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Using regular expression flags in Python

By John Lekberg on March 11, 2020.


This week's post is about regular expression (regex) flags. You will learn how to use regex flags to:

You need a basic understanding of regexes to read this post. If you want to learn the basics of regexes, read this tutorial:

Python's built-in regex module is re.

What are regex flags?

Regex flags allow useful regex features to be turned on. E.g.

Allow case-insensitive matching so that "dave" is treated the same as "Dave".

4 useful regex flags in Python are:

  1. VERBOSE. Allow inline comments and extra whitespace.
  2. IGNORECASE. Do case-insensitive matches.
  3. MULTILINE. Allow anchors (^ and $) to match the beginnings and ends of lines instead of matching the beginning and end of the whole text.
  4. DOTALL. Allow dot (.) to match any character, including a newline. (The default behavior of dot is to match anything, except for a newline.)

How can I use regex flags?

Each regex flag can be activated in three different ways:

longshortinline
re.VERBOSEre.X"(?x)"
re.IGNORECASEre.I"(?i)"
re.MULTILINEre.M"(?m)"
re.DOTALLre.S"(?s)"

To use short and long argument names, you pass them as arguments to re.compile, re.search, re.match, re.fullmatch, re.split, re.findall, re.finditer, re.sub, and re.subn. E.g.

import re

re.match("dave", "Dave")
None
re.match("dave", "Dave", flags=re.IGNORECASE)
<re.Match object; span=(0, 4), match='Dave'>
re.match("dave", "Dave", flags=re.I)
<re.Match object; span=(0, 4), match='Dave'>
re.findall("dave", "my friend Dave is named dave.", flags=re.I)
['Dave', 'dave']

Using short and long arguments, flags can be combined using the operator |. E.g.

text = """
Dave is my friend.
dave is named dave.
Dave is dave?
"""

re.findall("^dave", text, flags=re.I)
[]
re.findall("^dave", text, flags=re.M)
['dave']
re.findall("^dave", text, flags=re.I | re.M)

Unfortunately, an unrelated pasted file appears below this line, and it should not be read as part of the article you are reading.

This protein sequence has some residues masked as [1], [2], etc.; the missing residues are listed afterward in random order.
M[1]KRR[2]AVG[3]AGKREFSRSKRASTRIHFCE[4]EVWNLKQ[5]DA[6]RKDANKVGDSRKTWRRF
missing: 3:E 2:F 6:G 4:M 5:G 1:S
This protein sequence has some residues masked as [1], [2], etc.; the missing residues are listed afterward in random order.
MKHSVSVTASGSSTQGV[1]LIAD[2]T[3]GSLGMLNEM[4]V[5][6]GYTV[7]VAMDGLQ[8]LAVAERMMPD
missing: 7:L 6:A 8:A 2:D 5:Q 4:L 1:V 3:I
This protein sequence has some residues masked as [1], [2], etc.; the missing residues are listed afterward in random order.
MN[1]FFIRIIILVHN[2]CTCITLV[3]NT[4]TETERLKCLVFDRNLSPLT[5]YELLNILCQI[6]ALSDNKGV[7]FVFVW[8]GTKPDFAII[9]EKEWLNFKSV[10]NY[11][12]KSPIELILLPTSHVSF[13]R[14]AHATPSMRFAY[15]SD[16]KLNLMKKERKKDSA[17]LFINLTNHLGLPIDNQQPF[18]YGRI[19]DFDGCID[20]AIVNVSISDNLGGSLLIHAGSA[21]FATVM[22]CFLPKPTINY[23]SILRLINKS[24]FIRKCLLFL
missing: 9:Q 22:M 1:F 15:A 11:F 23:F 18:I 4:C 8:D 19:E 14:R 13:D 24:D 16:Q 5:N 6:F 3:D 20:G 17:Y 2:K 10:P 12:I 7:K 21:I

['Dave', 'dave', 'Dave']

To use inline flag names, include them in the regex:

re.match("(?i)dave", "Dave")
<re.Match object; span=(0, 4), match='Dave'>

There are two ways to use inline flag names:

To use an inline flag name globally, write it like "(?i)" and include it at the beginning of the regex:

re.match("(?i)dave", "Dave")
<re.Match object; span=(0, 4), match='Dave'>
re.match("dave(?i)", "Dave")
DeprecationWarning: Flags not at the start of the expression 'dave(?i)'
<re.Match object; span=(0, 4), match='Dave'>

To use an inline flag name locally, write it like "(?i:...)" instead of "(?i)...". E.g.

re.match("hello (?i:dave)", "HELLO Dave")
None
re.match("hello (?i:dave)", "hello Dave")
<re.Match object; span=(0, 10), match='hello Dave'>

To turn a local flag off, write it like "(?-i:...)" instead of "(?i:...)". E.g.

re.match("(?i)hello (?-i:there) dave", "HELLO THERE DAVE")
None
re.match("(?i)hello (?-i:there) dave", "HELLO there DAVE")
<re.Match object; span=(0, 16), match='HELLO there DAVE'>

You can write multiple inline flags like "(?i)(?m)...", and you can also combine them like "(?im)...". E.g.

text = """
Dave is my friend.
dave is named dave.
Dave is dave?
"""
re.findall("(?i)(?m)^dave", text)
['Dave', 'dave', 'Dave']
re.findall("(?im)^dave", text)
['Dave', 'dave', 'Dave']

The regex flag VERBOSE

re.VERBOSE, re.X, "(?x)"

The VERBOSE flag allows inline comments and extra whitespace. E.g.

pattern = """(?x)
from [ ]+ [0-9:]+  # start time
[ ]+